Basel I is the round of deliberations by central bankers from around the world, and in 1988, the Basel Committee on Banking Supervision (BCBS) in Basel, Switzerland, published a set of minimum capital requirements for banks. This is also known as the 1988 Basel Accord and was enforced by law in the Group of Ten (G-10) countries in 1992.
Basel I was formed in response to the messy liquidation of Cologne-based Herstatt Bank in 1973. On 26 June 1974, a number of banks had released Deutschmarks (the German currency) to the Herstatt Bank in exchange for dollar payments deliverable in New York. Due to differences in the time zones, there was a lag in the dollar payment to the counterparty banks; during this lag period, before the dollar payments could be affected in New York, the Herstatt Bank was liquidated by German regulators.
Basel I, that is, 1988, Basel Accord, is primarily focused on credit risk and appropriate risk-weighting of assets. Banks with an international presence are required to hold capital equal to 8% of their risk-weighted assets (RWA).
Read Also: Basel II and Basel III Framework
Basel II is the second of the Basel Accords, which are recommendations on banking laws and regulations issued by the Basel Committee on Banking Supervision.
Basel II, initially published in June 2004, was intended to create an international standard for banking regulators to control how much capital banks need to put aside to guard against the types of financial and operational risks banks face. One focus was to maintain sufficient consistency of regulations so that this does not become a source of competitive inequality amongst internationally active banks.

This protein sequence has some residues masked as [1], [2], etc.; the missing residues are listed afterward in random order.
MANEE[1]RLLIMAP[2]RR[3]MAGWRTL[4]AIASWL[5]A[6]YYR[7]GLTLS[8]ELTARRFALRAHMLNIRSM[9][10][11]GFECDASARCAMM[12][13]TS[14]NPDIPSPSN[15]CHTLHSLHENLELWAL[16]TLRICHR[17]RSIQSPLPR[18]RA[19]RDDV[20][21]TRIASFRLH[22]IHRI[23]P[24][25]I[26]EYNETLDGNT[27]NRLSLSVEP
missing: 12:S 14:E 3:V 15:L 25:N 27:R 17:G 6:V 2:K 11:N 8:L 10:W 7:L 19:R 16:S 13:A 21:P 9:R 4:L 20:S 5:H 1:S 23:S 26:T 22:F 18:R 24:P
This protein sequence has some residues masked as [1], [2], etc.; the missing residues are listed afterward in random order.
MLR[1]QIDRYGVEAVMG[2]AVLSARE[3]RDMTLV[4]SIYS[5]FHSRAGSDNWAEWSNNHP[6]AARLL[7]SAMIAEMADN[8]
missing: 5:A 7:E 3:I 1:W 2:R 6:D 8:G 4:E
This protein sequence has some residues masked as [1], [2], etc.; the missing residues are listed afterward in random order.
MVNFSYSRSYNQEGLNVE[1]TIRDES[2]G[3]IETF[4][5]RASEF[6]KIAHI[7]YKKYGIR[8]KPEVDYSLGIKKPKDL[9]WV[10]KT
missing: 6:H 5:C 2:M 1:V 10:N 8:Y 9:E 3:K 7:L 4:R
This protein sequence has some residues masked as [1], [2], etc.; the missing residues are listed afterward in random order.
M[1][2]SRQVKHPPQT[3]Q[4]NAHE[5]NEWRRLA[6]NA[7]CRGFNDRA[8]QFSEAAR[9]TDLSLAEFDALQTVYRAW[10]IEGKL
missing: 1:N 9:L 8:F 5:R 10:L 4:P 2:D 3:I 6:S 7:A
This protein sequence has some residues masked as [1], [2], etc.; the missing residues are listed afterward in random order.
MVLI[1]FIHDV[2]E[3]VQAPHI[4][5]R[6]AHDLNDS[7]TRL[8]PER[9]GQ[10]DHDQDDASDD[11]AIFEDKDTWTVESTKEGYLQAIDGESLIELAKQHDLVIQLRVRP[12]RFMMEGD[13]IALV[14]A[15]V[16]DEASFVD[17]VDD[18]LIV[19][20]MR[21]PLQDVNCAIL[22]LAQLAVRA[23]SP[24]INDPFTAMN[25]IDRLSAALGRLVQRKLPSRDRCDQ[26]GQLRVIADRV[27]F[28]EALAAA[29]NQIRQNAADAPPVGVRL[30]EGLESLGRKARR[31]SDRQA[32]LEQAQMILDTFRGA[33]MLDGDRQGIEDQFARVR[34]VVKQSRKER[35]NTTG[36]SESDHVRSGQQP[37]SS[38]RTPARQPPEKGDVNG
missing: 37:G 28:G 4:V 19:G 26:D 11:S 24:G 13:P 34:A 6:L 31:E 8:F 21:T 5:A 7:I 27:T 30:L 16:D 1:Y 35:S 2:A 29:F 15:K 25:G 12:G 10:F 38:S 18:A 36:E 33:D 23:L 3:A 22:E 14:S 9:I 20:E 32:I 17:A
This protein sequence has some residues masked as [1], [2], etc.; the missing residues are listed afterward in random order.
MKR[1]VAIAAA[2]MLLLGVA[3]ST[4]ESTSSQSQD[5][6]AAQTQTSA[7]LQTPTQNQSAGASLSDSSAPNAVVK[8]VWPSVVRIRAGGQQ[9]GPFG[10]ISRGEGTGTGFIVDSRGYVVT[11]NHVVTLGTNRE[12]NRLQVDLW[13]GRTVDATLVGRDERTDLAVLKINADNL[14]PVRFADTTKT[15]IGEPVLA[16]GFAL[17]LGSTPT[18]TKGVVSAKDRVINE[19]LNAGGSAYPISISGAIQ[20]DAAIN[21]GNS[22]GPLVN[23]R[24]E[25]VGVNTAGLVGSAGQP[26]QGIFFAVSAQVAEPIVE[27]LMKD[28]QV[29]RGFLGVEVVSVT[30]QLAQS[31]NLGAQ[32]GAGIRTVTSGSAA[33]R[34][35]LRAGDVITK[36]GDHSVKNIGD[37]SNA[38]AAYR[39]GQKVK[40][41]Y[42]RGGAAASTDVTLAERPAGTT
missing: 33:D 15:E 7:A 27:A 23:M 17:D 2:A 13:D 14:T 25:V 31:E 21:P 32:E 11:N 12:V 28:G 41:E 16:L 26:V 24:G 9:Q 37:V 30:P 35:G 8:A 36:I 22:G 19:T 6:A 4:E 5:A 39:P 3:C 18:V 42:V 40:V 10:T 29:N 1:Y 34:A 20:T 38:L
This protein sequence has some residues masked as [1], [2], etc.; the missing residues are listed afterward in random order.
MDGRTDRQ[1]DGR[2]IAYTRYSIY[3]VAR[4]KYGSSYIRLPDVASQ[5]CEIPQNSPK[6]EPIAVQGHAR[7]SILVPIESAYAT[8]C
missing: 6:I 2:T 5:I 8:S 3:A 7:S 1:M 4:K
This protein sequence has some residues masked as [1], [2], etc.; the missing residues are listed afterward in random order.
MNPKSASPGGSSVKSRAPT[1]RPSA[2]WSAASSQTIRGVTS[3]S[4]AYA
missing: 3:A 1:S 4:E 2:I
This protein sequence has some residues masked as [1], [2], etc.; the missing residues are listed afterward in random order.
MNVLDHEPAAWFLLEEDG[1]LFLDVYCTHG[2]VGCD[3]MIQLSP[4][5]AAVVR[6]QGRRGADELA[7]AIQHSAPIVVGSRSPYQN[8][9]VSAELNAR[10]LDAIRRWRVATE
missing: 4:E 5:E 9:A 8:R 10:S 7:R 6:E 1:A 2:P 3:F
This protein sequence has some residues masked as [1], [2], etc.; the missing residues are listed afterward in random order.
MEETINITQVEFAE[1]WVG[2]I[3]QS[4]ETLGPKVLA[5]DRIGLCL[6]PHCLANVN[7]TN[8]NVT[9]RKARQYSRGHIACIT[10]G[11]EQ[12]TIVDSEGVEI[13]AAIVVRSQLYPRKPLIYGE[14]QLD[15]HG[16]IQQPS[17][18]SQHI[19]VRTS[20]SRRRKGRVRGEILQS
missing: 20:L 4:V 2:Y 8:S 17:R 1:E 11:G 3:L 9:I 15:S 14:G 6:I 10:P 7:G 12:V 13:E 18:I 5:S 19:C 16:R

Basel II attempted to accomplish this by setting up risk and capital management requirements designed to ensure that a bank has adequate capital for the risk the bank exposes itself to through its lending and investment practices.
Basel II uses a “three pillars” concept – minimum capital requirements (addressing risk), supervisory review and market discipline.
Basel III is a global, voluntary regulatory standard on bank capital adequacy, stress testing, and market liquidity risk by the Basel Committee on Banking Supervision. The third installment of the Basel Accords was developed in response to the deficiencies in financial regulation revealed by the late-2000s financial crisis. Basel III was supposed to strengthen bank capital requirements by increasing bank liquidity and decreasing bank leverage.
Basel III is primarily related to the risks for the banks of a run on the bank by requiring differing levels of reserves for different forms of bank deposits and other borrowings.
From 1988 this framework was progressively introduced in member countries of G-10, comprising 13 countries as of 2013: Belgium, Canada, France, Germany, Italy, Japan, Luxembourg, Netherlands, Spain, Sweden, Switzerland, United Kingdom and the United States of America.